Thursday, July 31, 2014
Ever since my first trip to Saratoga, sometime back in the 90's, I've returned several times, always seeing something new, and getting inspired to paint. When I realized my last trip there was in 2006, I knew it was time to go back. Several of my artist friends have been gathering there for the last few years, renting a house, visiting the track, and consuming a lot of ice cream and Mrs. London's pastries. I queried about joining them this year, and thankfully, they were happy to have me join their group.
My previous trips to Saratoga usually consisted of making the rounds of all the galleries and hotel conference rooms exhibiting equine art. This time around, I found that the art scene has changed quite a bit. There are still a few galleries and hotels showing equestrian themed art, but it is mixed with art of other genres, and some of the galleries and artists I remember are no longer there. This trip was less about the art and the horses, and more about the camaraderie of six like-minded individuals. We enjoyed just hanging around together at the house, relaxing and enjoying the time out from our busy lives.
Of course, it wouldn't be a trip to Saratoga without the horses, and on the first day, we all visited the track. We met up with an assistant trainer who was so kind to escort us around to the backstretch, giving us a vantage point that the public doesn't get to see. The beautiful shed row barns of the Saratoga backstretch, with mossy roofs and old-growth trees are so clean and peaceful compared to the noise and clamor of the track.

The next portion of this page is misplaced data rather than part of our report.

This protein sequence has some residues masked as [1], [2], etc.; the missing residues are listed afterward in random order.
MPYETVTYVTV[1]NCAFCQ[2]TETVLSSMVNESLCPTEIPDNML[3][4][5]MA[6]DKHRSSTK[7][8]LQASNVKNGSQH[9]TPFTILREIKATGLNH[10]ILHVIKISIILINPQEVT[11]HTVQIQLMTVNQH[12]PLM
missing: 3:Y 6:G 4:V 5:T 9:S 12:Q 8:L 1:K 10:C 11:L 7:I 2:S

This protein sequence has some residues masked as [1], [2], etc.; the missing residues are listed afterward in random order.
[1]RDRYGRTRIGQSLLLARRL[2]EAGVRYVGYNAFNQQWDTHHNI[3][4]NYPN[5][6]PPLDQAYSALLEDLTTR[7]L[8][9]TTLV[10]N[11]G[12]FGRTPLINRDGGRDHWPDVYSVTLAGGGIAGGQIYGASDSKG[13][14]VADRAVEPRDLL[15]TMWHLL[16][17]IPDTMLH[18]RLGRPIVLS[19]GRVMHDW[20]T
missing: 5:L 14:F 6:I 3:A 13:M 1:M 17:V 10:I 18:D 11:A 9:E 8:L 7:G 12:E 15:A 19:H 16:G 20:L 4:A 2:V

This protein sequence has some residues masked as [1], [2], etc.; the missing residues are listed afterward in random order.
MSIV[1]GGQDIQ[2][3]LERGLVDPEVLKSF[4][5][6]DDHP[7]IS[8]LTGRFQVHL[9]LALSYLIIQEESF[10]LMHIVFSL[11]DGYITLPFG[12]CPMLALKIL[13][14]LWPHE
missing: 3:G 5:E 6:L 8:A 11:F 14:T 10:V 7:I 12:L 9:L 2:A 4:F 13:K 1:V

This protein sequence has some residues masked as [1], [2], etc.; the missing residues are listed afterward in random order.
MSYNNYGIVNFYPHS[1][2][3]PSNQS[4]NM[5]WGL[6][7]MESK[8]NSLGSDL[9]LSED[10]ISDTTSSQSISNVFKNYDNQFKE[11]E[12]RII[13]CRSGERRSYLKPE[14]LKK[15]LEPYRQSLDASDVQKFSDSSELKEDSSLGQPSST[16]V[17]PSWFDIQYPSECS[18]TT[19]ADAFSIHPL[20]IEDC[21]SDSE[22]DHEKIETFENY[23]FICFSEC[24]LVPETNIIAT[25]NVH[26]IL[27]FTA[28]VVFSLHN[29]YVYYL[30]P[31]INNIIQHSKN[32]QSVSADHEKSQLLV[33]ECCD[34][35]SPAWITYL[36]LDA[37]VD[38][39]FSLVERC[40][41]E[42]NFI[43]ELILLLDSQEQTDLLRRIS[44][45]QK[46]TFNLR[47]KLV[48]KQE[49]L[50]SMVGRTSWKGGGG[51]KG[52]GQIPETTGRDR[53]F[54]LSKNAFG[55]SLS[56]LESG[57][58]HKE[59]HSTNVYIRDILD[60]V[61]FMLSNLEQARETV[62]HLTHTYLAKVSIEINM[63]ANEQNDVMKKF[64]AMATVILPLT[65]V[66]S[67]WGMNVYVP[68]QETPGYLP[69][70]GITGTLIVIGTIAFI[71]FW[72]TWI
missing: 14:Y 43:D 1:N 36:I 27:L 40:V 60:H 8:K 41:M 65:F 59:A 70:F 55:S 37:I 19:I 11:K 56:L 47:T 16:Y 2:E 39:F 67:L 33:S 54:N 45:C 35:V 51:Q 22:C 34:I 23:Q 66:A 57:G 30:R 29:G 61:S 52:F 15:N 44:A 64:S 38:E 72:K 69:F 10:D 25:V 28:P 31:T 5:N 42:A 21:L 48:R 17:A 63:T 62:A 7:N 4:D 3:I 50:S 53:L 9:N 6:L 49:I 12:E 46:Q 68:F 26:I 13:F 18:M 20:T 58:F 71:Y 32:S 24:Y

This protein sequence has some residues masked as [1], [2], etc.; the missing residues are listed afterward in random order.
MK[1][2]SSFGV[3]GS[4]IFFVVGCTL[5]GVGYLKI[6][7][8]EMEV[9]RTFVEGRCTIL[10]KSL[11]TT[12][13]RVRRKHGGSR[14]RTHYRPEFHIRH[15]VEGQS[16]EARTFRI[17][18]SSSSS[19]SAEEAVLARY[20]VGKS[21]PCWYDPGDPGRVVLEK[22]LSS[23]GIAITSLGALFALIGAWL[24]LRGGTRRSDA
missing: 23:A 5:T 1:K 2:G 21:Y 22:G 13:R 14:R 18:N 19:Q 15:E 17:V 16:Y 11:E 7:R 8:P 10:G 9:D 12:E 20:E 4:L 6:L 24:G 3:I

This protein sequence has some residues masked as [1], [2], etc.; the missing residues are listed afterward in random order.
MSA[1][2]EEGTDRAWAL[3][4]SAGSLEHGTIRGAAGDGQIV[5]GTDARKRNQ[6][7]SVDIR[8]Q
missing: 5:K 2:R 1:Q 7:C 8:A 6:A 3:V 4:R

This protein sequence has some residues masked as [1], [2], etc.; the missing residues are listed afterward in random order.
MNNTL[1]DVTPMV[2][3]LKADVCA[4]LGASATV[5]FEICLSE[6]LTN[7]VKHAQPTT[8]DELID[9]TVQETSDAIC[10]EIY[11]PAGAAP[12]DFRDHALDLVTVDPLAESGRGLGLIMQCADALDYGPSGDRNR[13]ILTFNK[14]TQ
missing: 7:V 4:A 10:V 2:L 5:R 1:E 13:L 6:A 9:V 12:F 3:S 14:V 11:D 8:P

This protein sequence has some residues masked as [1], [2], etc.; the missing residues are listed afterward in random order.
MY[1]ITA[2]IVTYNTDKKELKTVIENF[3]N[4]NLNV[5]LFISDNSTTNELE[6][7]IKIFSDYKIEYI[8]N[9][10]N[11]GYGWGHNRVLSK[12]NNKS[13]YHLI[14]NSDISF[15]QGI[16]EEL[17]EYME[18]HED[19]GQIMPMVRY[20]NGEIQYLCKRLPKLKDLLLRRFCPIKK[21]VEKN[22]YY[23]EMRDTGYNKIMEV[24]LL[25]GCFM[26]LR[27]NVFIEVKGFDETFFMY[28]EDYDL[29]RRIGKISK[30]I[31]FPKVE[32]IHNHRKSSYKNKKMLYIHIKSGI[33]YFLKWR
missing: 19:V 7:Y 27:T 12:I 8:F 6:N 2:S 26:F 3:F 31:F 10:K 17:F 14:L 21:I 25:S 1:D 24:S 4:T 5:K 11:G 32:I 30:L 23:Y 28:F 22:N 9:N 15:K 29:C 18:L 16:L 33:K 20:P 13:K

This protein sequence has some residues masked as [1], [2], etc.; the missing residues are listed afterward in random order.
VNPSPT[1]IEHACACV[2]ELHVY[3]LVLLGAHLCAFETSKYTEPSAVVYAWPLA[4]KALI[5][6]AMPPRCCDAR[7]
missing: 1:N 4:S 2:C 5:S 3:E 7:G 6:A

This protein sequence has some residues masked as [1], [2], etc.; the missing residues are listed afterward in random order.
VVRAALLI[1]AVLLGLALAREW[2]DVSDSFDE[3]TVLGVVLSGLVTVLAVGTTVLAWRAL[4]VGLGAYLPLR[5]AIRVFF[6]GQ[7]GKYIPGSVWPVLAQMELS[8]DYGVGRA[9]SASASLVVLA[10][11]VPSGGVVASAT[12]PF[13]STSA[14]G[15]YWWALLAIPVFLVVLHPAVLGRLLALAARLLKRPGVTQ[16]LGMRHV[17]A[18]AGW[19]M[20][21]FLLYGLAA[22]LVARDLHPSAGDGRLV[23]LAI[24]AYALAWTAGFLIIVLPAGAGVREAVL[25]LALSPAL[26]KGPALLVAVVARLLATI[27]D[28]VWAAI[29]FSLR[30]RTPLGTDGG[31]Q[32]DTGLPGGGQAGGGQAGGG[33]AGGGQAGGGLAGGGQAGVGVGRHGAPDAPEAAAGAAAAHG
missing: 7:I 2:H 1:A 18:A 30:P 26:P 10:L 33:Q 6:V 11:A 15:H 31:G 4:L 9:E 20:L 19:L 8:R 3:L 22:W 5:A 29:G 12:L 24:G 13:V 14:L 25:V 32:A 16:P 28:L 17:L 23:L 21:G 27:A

The following morning brought us to the Oklahoma training track, across Union Avenue from the main track, and now open to the viewing public. We watched horses being galloped, and then washed down, and we even stayed to watch Wise Dan work out. You could tell Wise Dan was a big name by the number of railbirds that turned out to photograph him. Quite likely, at least thirty other people got the same shot I did. The names and reputations of the horses mean very little to me. I am enthralled with the beauty of the sport, the light and the color.
In the morning, you also get to see a lot of Thoroughbreds enjoying a sudsy bath.
And here is a sample of that special light that exists here.
On Saturday, we had the privilege of watching a painting demo by Kimberly Kelly Santini, at Spa Fine Art Gallery. The rest of us meandered back and forth between her demo and Juliet Harrison's book signing for her book Track Life, showcasing her beautiful racetrack photography, with contributions from many other people writing about their impressions of the track.
On the last day, it was one last visit to the track, where I managed to win 7.70 with my only bet of the day on this number 2 horse in the second race. Disclaimer: It was actually my husband's bet. He asked me before I left to put $2.00 on the 2 horse in the 2nd race. He didn't specify which day. It my luck that there were only four horses in the race, thus increasing my odds, since many had scratched because of the muddy conditions.
And I leave you with this. Aren't you glad your job isn't this dirty?